Far from mass production, cc-tapis aims to offer a tailored service to those who understand and enjoy a high-end product, where a three month production time contains a story of ageless culture.
Fabrizio and Daniele introduced their new collection titled Inventory, designed by Faye Toogood. cc-tapis works with a wide array of designers, such as Patricia Urquiola, Chiara Andreatti, Martino Gamper, Parisotto + Formenton, Alex Proba, and Mae Engelgeer.
Photographer Selwyn Pullan captured the spirit of modernism on the West Coast
Celebrated photographer and North Shore resident Selwyn Pullan died on Monday, September 25, 2017. Born in Vancouver on March 14, 1922, Pullan studied photography at the Art Center School in Los Angeles (now the Art Center College of Design in Pasadena) from 1948 to 1950. His iconic images of West Coast Modern architecture captured the spirit of innovation and design in British Columbia from the 1950s to the 70s. Pullan’s photographic projects by many leading architects, including Barry Downs, Arthur Erickson, Fred Hollingsworth, Ned Pratt and Ron Thom, were prominently featured in lifestyle magazines of the era.
Selwyn Pullan’s compelling photographs were the subject of two solo exhibitions and the seminal book Selwyn Pullan Photographing Mid-Century West Coast Modernism (Douglas & McIntyre 2012), produced by the West Vancouver Museum. In 2014, Pullan generously donated his important archive of more than 10,000 negatives and prints to the museum.
“I saw Selwyn’s photographs at his studio for the first time in 2004. I kept visiting him to learn about the development of modernism in this city. His images brilliantly showcased modern living on the West Coast and the pioneering architectural designs that played an important role in the city’s growth,” says Kiriko Watanabe, Assistant Curator, who worked closely with Pullan on both exhibitions and the monograph.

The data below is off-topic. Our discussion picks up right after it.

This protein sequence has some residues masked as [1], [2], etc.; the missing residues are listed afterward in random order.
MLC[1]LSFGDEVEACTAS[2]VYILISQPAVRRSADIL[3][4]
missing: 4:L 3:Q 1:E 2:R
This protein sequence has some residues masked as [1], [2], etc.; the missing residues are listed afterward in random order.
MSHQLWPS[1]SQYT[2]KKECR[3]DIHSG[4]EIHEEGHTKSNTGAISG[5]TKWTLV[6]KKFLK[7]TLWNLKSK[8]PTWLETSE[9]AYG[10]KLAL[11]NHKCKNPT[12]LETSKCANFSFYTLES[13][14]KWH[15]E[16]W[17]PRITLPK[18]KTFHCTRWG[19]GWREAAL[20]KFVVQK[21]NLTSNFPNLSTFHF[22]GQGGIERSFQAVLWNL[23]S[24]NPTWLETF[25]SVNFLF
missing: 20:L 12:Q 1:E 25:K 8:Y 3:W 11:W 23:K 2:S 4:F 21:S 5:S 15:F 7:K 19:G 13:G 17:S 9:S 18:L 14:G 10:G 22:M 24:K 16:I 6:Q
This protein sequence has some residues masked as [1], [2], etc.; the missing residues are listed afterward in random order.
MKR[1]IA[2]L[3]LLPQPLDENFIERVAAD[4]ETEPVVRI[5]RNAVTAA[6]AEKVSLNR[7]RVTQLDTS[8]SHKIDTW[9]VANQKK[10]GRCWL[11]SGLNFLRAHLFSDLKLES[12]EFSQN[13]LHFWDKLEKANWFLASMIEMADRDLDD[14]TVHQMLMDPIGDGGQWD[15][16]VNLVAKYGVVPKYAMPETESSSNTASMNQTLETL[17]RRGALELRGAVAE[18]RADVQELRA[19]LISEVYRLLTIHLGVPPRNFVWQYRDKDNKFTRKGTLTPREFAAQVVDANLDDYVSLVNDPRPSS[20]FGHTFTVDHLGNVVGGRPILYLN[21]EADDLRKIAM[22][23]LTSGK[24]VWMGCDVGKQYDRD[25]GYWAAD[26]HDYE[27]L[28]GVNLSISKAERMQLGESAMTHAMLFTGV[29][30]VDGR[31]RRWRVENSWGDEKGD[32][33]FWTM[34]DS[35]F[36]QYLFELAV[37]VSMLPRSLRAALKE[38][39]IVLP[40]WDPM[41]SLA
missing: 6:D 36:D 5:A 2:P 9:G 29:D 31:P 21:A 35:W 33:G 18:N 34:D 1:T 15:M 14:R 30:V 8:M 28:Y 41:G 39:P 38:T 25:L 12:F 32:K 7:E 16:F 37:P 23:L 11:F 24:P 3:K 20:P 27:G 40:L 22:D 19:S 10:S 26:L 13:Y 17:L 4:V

“We are fortunate that Selwyn chose to donate his collection to the West Vancouver Museum. It is a lasting and historically important record of a bygone era. We will honour Selwyn’s monumental achievements by making the collection accessible over time,” says Darrin Morrison, Administrator/Curator.
The West Vancouver Museum will honour Selwyn Pullan’s legacy with an exhibition of his work in 2018.
Image: Selwyn Pullan in his studio. Photograph by Ken Dyck, 2008.
This post was written by the West Vancouver Museum.
Born on September 14th, 1917 in Innsbruck, Austria and died on New Year’s eve 2007 in Milan. His father who shared his name and profession moved to Turin so that his junior could study Architecture at Politecnico di Torino. The elder Ettore was a traditionalist, his son wanted to be everything that he was not, drawn to bold shapes and colours, often bending and breaking the rules of Architecture and Design. After graduation, Ettore was drafted into the Italian military to fight in the Balkan Campaign, was captured and held in a POW camp in Yugoslavia.
Continue reading “Ettore Sottsass”
We were honoured to host master craftsman Taka from the legendary Japanese manufacturer Kaikado.
Kaikado was established in 1875, shortly after Japan opened its doors to the rest of the world. With welcoming outside civilizations came the import of tinplate from England. Tin was used for the plating of steel, and was considered a fashionable foreign-made item at that time.
In the Edo era, canisters made from tin became commonplace means of storage for tea, as were jars made from china or earthenware. It was the company’s founder, Kiyosuke, who first designed the tin tea caddy and made it into a commercially available item, the very same caddies that they still make today.
The following day after Taka’s talk, he held a workshop with a lucky few in the craft of fabricating one of their small plates.